Harrogate-based dry stone waller works on gold medal winning garden at Chelsea

23 May 2013

Neil Beasley picture Chelsea Flower Show 2013Harrogate based dry stone waller Neil Beasley had the pleasure of working on the Arthritis Research UK garden designed by the extremely talented Chris Beardshaw for this years Chelsea Flower Show. The garden has received a Gold Award.

Neil was one of three Yorkshire based dry stone wallers involved in building the dry stone wall feature within the garden.

Neil said:

It was a great experience to be involved with the Chelsea Flower Show and helping to transform Chris Beardshaw’s designs into reality was a real privilege.

It was a labour of love in the end, as we shaped 9 tonnes of stone, each one sculpted by hand, into Chris’s vision for the end of the garden forming part of the contemporary glass retreat. To be part of the Centenary Show at Chelsea and to be part of a garden that has won gold was amazing.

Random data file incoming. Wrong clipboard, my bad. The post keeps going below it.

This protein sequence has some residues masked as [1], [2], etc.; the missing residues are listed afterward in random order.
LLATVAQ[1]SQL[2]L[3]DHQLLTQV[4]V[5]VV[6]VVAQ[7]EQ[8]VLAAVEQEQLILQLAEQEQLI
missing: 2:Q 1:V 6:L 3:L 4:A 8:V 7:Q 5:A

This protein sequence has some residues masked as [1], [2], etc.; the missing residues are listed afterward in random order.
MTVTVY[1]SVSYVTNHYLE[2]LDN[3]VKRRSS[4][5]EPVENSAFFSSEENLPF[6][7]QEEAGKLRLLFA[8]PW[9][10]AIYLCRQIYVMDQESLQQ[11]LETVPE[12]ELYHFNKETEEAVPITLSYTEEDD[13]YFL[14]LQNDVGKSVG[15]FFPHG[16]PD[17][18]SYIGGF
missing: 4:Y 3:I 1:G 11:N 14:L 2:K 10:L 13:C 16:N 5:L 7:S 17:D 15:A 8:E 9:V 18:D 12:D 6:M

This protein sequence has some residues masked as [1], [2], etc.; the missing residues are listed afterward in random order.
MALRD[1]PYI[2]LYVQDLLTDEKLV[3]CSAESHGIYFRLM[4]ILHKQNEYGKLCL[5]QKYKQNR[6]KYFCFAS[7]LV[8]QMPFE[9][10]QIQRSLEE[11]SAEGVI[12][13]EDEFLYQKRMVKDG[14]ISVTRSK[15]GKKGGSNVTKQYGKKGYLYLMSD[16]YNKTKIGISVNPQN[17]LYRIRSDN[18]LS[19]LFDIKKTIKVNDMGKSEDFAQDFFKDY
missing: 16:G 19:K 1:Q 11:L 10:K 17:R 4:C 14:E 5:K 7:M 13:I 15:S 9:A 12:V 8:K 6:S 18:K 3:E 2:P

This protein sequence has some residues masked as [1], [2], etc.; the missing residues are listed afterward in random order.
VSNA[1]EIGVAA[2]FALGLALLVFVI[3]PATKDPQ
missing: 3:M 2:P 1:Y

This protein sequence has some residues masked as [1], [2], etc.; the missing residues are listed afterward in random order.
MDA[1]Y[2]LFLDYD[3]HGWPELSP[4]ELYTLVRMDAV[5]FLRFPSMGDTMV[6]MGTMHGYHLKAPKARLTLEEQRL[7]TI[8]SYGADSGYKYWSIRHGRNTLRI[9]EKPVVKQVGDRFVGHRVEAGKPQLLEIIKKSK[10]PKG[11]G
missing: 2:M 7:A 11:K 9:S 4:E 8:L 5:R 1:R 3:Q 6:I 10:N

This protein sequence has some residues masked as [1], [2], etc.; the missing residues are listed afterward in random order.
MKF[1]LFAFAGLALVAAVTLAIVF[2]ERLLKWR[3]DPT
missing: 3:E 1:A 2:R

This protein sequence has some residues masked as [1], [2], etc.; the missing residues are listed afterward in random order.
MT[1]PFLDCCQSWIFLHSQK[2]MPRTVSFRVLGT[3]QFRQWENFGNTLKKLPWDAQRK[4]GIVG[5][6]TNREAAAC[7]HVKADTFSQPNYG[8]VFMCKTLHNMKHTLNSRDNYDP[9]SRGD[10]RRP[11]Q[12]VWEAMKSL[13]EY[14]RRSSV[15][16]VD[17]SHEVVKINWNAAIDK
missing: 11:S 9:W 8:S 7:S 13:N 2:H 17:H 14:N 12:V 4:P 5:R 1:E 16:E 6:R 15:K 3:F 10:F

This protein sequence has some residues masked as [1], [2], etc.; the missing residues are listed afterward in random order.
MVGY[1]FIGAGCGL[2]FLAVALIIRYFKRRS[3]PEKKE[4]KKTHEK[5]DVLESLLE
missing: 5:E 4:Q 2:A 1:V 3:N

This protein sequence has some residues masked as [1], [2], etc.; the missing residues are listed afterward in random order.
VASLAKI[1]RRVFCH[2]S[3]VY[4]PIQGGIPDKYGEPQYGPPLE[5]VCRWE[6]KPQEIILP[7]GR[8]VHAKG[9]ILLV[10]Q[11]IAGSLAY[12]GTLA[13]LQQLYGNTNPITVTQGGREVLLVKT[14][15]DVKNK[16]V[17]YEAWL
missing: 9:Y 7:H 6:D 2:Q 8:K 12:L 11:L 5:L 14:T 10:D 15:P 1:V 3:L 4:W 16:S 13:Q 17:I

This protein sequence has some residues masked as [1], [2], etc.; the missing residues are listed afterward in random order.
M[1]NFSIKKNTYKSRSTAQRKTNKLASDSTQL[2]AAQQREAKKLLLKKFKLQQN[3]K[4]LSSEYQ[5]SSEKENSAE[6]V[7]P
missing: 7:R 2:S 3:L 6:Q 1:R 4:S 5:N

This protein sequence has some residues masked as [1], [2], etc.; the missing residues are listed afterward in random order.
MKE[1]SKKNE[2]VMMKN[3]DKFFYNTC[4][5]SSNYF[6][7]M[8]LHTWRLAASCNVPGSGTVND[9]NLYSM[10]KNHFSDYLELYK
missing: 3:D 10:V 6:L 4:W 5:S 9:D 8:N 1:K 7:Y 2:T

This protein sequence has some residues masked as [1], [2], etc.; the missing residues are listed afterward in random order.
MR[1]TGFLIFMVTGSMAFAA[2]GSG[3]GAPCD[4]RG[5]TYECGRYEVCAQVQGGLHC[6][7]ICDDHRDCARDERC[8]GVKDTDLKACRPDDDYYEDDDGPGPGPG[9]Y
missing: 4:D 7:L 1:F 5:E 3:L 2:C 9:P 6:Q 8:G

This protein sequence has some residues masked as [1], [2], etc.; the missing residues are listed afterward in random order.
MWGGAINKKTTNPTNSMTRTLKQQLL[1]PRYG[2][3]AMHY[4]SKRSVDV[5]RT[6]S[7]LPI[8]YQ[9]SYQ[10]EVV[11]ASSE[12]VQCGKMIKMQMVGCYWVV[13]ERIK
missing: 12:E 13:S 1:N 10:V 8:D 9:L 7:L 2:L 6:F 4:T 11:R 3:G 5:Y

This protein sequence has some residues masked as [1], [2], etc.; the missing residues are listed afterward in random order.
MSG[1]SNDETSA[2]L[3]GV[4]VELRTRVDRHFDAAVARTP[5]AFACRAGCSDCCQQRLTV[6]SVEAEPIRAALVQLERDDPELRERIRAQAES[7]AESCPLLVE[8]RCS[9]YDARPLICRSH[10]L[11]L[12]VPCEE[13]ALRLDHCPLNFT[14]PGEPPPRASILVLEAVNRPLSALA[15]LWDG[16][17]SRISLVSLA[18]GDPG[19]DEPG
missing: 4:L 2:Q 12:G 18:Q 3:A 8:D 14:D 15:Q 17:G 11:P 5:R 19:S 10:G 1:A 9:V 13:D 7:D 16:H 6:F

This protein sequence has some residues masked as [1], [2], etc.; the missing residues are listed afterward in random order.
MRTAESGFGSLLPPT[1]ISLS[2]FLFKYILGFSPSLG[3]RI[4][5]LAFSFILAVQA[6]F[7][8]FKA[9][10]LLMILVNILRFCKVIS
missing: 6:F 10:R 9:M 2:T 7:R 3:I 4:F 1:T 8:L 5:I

The garden was project managed by Yorkshire based Keith Chapman Landscapes.

Neil Beasley is a professional member of the Dry Stone Walling Association of Great Britain and is a DSWA Advanced Certificate holder and Qualified Instructor. Based in Harrogate, North Yorkshire, he has been involved in the construction and conservation of dry stone walls for many years.

He builds dry stone constructions that range from the simple repair of a field or boundary wall to creating contemporary landscapes.

The Arthritis Research UK Garden reflects the personal journey and emotions of someone with arthritis, from a lack of understanding and confusion following diagnosis to a point where they are informed about the disease and are able to manage their pain.

This journey is represented across three key areas. The shaded, woodland Veiled Garden features a contemporary retreat and sculpture and a stepping stone pathway that leads to the Lucid Garden. This open, formal area features a reflective pool with a focal sculpture and offers a sense of clarity. In the slightly sunken Radiant Garden, exuberant, vibrant planting provides warmth, openness and confidence as the person with arthritis learns to manage their condition and keep active, doing the things they love.

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